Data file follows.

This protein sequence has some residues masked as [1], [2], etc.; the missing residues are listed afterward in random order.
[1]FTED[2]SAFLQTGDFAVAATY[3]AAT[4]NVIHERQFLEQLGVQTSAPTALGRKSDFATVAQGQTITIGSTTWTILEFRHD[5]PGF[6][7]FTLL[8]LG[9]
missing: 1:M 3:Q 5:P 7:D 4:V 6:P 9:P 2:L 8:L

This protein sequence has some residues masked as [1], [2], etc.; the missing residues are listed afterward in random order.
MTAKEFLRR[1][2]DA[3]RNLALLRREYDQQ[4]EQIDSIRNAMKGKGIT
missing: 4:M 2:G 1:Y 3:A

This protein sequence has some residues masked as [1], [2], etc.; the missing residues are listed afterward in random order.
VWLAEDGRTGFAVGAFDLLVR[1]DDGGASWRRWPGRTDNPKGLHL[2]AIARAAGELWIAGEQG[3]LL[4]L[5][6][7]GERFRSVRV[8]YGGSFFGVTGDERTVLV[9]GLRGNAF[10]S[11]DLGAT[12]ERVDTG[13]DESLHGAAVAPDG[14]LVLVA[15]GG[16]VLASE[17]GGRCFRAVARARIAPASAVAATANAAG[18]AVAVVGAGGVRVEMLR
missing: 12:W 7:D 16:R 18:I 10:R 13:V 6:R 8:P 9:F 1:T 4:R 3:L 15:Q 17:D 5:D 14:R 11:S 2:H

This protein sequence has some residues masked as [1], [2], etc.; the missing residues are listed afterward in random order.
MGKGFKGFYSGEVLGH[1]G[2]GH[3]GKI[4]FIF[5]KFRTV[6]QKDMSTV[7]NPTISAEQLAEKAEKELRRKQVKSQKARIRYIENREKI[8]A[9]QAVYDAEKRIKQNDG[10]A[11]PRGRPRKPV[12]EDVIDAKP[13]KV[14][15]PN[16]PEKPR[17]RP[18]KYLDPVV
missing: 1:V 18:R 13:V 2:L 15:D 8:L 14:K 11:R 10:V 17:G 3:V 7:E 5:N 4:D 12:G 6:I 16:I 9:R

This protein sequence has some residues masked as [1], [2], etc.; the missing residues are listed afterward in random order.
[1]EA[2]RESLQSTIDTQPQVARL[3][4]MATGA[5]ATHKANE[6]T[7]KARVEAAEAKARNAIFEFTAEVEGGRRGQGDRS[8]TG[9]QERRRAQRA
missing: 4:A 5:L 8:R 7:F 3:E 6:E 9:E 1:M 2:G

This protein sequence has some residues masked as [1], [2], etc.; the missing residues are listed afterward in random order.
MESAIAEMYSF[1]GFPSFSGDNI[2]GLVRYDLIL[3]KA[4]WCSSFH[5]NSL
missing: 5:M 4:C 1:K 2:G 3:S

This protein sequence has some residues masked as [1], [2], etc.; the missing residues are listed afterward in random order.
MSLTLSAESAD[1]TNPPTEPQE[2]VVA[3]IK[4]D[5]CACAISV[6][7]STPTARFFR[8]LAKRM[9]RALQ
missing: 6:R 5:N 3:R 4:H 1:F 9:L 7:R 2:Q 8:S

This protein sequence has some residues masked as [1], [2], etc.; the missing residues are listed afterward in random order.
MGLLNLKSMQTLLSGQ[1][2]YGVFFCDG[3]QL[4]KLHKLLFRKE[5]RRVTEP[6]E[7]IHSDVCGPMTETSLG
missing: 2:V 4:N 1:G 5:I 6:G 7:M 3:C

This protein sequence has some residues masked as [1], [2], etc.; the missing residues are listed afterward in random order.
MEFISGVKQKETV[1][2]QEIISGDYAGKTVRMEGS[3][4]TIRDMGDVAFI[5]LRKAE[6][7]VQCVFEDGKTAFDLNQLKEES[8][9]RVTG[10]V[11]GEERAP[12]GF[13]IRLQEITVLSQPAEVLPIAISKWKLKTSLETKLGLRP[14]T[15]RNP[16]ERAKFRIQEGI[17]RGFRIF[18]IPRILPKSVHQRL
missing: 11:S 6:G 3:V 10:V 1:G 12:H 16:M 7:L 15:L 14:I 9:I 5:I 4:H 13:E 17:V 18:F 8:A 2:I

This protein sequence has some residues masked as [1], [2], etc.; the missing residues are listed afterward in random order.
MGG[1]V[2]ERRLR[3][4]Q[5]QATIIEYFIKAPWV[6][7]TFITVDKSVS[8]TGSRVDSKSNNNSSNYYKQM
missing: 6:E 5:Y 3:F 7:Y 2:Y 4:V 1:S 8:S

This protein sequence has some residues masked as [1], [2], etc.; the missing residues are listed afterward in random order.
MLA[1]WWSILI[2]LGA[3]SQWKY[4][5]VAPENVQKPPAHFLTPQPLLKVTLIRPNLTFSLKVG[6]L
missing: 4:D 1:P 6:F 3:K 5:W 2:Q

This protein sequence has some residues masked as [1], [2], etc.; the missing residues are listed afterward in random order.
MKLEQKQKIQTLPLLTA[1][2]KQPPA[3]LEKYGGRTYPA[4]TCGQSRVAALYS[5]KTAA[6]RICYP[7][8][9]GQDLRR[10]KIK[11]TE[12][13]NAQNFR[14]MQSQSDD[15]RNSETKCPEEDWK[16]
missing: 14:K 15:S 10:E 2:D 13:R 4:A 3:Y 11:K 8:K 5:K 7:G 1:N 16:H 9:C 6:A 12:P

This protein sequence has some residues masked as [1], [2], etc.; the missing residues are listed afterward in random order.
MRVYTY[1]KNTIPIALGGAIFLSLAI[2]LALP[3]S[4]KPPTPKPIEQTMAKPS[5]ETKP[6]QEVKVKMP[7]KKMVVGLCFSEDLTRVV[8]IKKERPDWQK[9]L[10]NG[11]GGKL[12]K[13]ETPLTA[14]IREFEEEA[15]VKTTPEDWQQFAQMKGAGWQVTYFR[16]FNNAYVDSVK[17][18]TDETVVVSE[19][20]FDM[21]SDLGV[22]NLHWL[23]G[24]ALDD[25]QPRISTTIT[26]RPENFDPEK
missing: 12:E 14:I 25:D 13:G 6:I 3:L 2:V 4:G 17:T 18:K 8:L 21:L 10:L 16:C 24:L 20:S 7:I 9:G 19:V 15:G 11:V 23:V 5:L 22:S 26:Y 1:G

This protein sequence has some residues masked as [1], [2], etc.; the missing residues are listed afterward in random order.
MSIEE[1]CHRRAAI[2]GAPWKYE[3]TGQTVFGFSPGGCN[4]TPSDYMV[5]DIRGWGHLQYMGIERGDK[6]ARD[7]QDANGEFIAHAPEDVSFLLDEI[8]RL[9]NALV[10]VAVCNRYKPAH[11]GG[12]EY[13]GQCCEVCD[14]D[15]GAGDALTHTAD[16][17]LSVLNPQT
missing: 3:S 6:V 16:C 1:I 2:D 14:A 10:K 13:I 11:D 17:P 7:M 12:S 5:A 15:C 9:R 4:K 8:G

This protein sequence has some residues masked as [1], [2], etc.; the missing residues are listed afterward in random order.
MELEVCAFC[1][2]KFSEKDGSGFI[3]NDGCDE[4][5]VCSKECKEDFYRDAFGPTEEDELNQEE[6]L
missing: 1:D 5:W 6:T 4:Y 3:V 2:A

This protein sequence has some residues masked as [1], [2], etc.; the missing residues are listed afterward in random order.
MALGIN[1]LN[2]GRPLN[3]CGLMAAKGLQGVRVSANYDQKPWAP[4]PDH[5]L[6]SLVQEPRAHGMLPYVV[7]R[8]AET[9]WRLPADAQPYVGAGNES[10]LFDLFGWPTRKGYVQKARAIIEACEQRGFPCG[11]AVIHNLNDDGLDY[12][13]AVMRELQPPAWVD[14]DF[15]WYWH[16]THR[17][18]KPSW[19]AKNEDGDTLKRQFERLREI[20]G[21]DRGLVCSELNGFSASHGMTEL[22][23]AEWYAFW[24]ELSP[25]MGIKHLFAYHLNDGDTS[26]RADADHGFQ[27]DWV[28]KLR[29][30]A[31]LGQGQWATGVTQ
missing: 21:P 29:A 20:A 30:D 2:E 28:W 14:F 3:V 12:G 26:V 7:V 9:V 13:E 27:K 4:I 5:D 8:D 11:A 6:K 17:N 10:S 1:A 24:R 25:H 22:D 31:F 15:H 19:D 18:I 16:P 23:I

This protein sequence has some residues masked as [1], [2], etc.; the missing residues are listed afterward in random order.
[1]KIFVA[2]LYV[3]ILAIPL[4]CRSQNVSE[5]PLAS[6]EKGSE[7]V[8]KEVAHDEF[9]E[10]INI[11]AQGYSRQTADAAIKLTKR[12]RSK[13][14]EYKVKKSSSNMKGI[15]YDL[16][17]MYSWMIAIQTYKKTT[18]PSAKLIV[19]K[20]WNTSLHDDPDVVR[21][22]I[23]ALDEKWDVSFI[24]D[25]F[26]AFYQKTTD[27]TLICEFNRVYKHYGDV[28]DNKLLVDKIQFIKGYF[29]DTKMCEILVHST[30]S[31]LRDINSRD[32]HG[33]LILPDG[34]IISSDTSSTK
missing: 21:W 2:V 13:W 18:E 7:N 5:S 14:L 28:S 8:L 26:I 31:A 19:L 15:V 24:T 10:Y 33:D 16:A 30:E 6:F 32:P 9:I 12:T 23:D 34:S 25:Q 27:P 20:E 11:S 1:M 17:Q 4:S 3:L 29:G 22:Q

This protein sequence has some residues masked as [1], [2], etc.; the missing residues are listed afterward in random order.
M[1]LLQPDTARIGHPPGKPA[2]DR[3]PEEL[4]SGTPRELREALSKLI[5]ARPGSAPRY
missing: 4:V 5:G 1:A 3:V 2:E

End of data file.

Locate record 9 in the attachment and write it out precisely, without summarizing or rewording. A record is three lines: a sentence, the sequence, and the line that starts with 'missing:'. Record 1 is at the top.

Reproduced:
This protein sequence has some residues masked as [1], [2], etc.; the missing residues are listed afterward in random order.
MEFISGVKQKETV[1][2]QEIISGDYAGKTVRMEGS[3][4]TIRDMGDVAFI[5]LRKAE[6][7]VQCVFEDGKTAFDLNQLKEES[8][9]RVTG[10]V[11]GEERAP[12]GF[13]IRLQEITVLSQPAEVLPIAISKWKLKTSLETKLGLRP[14]T[15]RNP[16]ERAKFRIQEGI[17]RGFRIF[18]IPRILPKSVHQRL
missing: 11:S 6:G 3:V 10:V 1:G 12:H 16:M 7:L 15:L 14:I 9:I 5:I 4:H 13:E 17:V 18:F 8:A 2:I